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Lecture 6

MARK 201 Lecture Notes - Lecture 6: Internal Communications, Customer Satisfaction, Interactive Marketing

Course Code
MARK 201
Ralph Nobel

of 3
Session 6 Key Topics
You may find the following tables and figures from the text to be helpful in studying the material:
Figures 9-1, 9-2, 9-3, 9-5 & 9-6 are important Table 9-1 is important
- Anything that can be offered for attention, acquisition,
use, or consumption to satisfy a need or want
- Physical objects, services, persons, organizations,
ideas, or experiences (memorable & exist only in the
consumer’s mind
I. Consumer Products Classification
a. Convenience products – staples (bought on a regular basis), impulse (purchased without
any planning or search effort), emergency (purchased when the need is urgent)
b. Shopping products – homogeneous, heterogeneous
c. Specialty products
d. Unsought products – regularly unsought & new unsought
II. Industrial Products
III. 3 Levels of Product & Services – core, actual, augmented - Fig 9.1 in text
a. Core customer value, actual product & augmented product
b. Concept & examples
IV. Individual Product and Service Decisions – Fig 9-2
a. attributes – quality, features (optional accessories can assist in enhancing &
differentiating the offer while keeping the base price lower), design & style,
b. product support services (guarantee: general assurance that a product can be returned if
its performance is unsatisfactory versus a warranty: a formal written statement of product
performance that specifies the firm’s liability for replacement/repair of defects),
c. packaging & labeling,
d. branding (name, symbol, design or combination thereof)
V. Product Line Decisions – filling, stretching options (upward, downward or in both directions)
VI. Product Mix Decisions – width, depth, length consistency concepts
a. 4 strategic growth options – add new lines, lengthen existing ones, deepen the mix,
desired consistency
Product mix (assortment): set of all product lines
Width: the number of different product lines the company carries.
Length: the total number of items the company carries within its product lines.
Depth: the number of versions offered of each product in the line
Consistency: how closely the various product lines are in end use, production
requirements, or distribution channels.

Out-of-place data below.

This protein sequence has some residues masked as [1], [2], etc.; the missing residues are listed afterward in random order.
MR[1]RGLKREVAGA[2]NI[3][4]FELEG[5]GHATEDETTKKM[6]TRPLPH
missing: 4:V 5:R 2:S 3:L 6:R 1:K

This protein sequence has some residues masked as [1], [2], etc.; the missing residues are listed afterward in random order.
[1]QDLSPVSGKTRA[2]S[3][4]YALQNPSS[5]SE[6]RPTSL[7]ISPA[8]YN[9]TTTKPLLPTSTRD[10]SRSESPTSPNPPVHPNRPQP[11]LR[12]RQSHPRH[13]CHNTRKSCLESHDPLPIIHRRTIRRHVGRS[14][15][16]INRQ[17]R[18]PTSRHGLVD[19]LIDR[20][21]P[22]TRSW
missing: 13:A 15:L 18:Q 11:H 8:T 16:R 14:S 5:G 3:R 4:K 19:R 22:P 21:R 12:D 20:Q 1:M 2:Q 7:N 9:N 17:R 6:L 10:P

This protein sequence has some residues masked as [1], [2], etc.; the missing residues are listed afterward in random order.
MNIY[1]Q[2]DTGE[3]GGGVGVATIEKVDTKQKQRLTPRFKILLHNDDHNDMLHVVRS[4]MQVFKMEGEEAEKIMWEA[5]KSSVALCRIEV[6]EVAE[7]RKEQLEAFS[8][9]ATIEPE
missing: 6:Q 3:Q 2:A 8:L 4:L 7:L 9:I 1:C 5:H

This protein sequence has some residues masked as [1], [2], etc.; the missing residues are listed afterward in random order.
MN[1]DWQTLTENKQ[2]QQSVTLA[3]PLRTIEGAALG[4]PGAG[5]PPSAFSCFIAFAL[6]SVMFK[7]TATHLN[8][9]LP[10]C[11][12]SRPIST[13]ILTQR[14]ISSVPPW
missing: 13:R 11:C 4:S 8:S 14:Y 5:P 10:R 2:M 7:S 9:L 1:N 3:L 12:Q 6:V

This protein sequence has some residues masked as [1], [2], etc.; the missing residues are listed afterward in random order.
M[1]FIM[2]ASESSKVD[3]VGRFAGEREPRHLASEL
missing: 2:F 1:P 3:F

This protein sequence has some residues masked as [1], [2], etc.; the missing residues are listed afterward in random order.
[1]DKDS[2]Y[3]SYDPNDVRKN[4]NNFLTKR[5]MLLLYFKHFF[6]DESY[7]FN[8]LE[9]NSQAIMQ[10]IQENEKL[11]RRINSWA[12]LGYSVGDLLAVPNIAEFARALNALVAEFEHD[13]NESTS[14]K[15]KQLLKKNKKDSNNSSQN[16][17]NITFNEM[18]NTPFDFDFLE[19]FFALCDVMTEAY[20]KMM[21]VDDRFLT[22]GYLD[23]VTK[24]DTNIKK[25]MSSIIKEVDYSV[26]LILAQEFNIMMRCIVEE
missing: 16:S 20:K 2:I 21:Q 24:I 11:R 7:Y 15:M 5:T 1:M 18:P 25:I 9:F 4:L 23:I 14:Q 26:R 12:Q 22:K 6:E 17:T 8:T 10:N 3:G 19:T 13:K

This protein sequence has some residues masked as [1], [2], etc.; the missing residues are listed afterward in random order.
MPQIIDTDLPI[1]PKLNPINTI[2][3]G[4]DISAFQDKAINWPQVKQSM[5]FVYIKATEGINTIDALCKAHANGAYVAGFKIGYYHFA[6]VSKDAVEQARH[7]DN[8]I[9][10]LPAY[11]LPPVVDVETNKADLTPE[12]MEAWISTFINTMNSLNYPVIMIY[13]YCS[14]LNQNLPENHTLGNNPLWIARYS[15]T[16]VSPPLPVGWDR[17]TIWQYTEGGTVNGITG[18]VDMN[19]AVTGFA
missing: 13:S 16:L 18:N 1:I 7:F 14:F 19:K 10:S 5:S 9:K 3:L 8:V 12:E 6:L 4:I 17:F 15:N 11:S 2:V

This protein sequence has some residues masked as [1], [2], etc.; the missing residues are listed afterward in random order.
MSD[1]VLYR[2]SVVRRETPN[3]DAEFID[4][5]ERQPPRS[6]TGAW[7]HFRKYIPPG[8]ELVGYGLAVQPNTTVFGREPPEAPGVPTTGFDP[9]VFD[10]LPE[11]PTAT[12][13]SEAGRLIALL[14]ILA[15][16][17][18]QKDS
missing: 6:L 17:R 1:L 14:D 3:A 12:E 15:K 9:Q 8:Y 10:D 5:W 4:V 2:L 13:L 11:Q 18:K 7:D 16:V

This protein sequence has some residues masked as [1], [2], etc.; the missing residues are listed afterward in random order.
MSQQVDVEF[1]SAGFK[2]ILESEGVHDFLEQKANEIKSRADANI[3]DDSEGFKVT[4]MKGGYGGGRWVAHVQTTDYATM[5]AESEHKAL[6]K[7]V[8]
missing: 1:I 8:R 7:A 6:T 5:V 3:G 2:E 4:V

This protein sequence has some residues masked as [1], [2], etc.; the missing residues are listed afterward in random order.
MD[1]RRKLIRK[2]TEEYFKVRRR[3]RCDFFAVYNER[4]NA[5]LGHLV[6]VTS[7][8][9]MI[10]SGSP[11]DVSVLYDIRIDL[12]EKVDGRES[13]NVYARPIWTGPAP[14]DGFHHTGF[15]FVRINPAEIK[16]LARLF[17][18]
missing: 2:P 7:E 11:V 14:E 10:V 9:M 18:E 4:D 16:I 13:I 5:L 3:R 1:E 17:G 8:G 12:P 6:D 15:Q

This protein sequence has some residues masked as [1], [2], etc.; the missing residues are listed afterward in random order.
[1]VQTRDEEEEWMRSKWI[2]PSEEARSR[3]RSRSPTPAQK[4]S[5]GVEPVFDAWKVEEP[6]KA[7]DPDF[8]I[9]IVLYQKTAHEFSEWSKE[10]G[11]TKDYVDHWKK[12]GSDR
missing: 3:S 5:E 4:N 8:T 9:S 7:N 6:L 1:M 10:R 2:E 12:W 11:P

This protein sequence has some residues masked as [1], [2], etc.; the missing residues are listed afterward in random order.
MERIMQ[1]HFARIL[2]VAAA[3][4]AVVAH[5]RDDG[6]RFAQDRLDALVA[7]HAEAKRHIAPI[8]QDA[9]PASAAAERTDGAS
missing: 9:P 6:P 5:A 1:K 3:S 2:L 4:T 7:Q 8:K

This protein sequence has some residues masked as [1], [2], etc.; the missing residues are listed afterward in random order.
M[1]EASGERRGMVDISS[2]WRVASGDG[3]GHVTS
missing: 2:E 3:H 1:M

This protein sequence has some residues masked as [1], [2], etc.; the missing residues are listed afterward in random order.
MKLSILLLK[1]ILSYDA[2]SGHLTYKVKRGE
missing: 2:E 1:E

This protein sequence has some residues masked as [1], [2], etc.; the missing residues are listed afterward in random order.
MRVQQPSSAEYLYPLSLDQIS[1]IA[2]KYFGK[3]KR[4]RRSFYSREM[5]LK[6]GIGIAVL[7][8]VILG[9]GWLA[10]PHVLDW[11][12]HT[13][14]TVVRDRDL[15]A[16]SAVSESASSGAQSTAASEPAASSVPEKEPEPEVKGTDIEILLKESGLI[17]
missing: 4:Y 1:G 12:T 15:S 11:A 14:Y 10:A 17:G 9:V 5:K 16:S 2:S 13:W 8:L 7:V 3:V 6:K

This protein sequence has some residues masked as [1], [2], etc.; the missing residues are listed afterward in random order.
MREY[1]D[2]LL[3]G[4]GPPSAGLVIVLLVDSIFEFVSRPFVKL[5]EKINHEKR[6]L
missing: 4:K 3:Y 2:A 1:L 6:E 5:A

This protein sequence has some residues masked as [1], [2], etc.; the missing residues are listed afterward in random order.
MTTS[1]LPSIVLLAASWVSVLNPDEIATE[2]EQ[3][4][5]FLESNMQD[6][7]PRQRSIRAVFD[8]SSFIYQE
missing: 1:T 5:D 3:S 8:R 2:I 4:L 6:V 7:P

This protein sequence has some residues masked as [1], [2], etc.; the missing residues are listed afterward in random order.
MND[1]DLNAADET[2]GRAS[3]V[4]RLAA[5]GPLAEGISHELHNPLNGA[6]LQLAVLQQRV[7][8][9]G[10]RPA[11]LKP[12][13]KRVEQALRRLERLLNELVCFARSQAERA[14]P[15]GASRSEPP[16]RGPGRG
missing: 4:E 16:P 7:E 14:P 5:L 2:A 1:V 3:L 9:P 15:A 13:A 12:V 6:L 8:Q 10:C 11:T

VII. Services
a. 4 Characteristics of Service - Fig 9.3
b. Additional marketing strategies for service firms:
i. Service-profit chain
1. Internal service quality
2. Satisfied & productive service employees
3. Greater service value
4. Satisfied & loyal customers
5. Healthy service profits & growth
c. Internal marketing
d. Interactive marketing
e. Service differentiation
VIII. Customer Dissatisfaction
IX. Branding
a. brand concept & promise
b. what makes a brand great: 3 key attributes
i. compelling idea
ii. resolute core purpose & supporting values
iii. central organizational principle – brand position, purpose & values guide
decision-making for the brand
c. Fig 9-5
X. Brand positioning
a. can be done on 3 levels
i. Three levels of positioning: Product attributes (least effective), Benefits, Beliefs
and values (Taps into emotions)
b. must capture what is distinctive about the offering, convey it to the desired target, & allow
them to experience it
c. the role of product superiority and consistency in delivering on the brand promise
d. must also be communicated internally
XI. Selecting & Protecting the Brand Name, Mark, Logo, etc.
a. trademarks & symbols can reflect & assist in promoting the positioning
XII. Why brand
From the buyer’s viewpoint: From the seller’s viewpoint:
Gives personality Basis of product story
Helps find products with desired benefits Gives legal protection
Aids repeat purchase Helps in segmenting markets
Suggests quality of product Symbol of ongoing promise
Can add value to a product
XIII. Brand Sponsorship – 4 Options & their pros & cons